WASHINGTON – US President Barack Obama is heading to the Copenhagen climate talks with empty promises on curbing US greenhouse gas emissions that he cannot fulfill, a top lawmaker said Sunday.
"He doesn't have that power to do that. And people in other countries don't realize that," Republican Senator James Inhofe, a leading critic of global warming legislation, told Fox News Sunday.
See Newsmax's inverview with Inhofe: "Sen. Inhofe on Climate Change: "Too Much Flat-Out Lying." Click Here Now.
Inhofe said he wanted to press the message home in the final week of the Copenhagen conference that Obama will not be able to follow through on a pledge to cut emissions by 17 percent by 2020 off 2005 levels as he will not get the necessary legislation through Congress.
"That's (the) reason I'm going, to make sure people in these other 191 countries know the president can't do that," Inhofe said.
The House of Representatives in June narrowly approved a plan to cut carbon emissions along those lines, but the legislation is now stuck in the Senate, which is not going to take it up again until next year.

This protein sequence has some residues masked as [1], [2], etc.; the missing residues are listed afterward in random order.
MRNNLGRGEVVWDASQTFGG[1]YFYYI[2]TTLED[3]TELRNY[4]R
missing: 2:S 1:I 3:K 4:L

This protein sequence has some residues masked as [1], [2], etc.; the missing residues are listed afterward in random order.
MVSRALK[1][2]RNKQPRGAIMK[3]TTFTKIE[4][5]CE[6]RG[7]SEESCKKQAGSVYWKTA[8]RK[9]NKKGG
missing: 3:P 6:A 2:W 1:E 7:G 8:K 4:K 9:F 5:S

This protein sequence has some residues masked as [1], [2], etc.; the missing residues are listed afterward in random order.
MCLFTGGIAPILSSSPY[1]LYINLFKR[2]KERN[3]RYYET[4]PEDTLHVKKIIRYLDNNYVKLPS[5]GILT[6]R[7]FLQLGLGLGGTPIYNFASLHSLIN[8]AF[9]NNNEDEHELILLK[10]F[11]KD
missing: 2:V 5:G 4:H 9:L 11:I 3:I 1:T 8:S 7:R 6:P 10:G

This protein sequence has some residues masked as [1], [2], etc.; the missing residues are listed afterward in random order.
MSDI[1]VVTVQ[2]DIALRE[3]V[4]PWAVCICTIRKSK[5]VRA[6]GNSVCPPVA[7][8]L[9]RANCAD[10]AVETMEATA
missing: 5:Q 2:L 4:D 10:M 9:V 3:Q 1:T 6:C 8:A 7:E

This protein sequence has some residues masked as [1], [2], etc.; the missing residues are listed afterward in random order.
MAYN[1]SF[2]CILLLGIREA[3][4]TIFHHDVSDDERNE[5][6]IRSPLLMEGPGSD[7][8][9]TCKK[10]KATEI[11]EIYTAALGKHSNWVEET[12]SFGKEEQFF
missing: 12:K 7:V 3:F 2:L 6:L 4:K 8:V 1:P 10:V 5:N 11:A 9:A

It is likely to face stiff opposition from Republicans, who, with their allies in big business, fear the costs of implementing emissions cuts will hit profit margins.
"It's dead on arrival at the floor," said Inhofe. "Everybody knows that.
"And we're not going to have legislation. So it has to come down to what can the president do without legislation. And I think that is highly limited."
But Democratic Congressman Ed Markey, the author of the House cap-and-trade bill, said he believed there was an impetus towards sealing a deal to curb emissions by imposing limits on industry.
"There is real momentum now building for a bipartisan bill to pass through the United States Senate," he told Fox News Sunday.
He disagreed with Infohe saying the president had the authority to make commitments to tackle global warming now the administration has decreed that greenhouse gases endanger public health.
The US government said earlier this month it would start to regulate carbon dioxide as a dangerous pollutant, sidestepping the divided Congress.
The decision paves the way for the Environmental Protection Agency (EPA) to issue standards on how much carbon US factories, buildings and cars can emit, even though legislation has yet to pass through the Congress.